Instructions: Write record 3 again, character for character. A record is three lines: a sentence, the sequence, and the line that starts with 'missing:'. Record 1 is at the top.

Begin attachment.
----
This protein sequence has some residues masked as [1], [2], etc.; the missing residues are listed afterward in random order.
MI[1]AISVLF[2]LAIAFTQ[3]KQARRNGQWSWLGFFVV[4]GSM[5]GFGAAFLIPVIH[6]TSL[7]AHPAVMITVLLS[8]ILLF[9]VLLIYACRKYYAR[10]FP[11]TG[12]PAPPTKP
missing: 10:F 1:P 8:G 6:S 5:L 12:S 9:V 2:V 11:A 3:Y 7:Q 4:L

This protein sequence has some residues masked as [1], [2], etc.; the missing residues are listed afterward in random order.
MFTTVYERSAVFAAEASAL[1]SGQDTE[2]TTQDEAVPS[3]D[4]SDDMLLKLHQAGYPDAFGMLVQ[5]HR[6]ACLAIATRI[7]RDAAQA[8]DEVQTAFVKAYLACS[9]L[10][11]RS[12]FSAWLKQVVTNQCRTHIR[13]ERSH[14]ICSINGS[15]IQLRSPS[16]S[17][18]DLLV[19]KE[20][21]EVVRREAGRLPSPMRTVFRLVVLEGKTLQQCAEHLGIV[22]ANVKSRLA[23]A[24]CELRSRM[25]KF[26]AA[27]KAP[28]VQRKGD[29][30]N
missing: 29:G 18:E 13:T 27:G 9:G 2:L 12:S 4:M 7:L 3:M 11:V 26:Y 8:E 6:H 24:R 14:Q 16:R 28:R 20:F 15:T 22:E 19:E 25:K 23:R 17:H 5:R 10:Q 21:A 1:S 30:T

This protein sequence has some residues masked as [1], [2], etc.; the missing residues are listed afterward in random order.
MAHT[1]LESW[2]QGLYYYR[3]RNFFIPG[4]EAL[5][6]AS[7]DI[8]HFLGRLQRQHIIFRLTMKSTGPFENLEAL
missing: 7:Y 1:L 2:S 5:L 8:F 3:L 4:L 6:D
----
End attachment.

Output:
This protein sequence has some residues masked as [1], [2], etc.; the missing residues are listed afterward in random order.
MAHT[1]LESW[2]QGLYYYR[3]RNFFIPG[4]EAL[5][6]AS[7]DI[8]HFLGRLQRQHIIFRLTMKSTGPFENLEAL
missing: 7:Y 1:L 2:S 5:L 8:F 3:L 4:L 6:D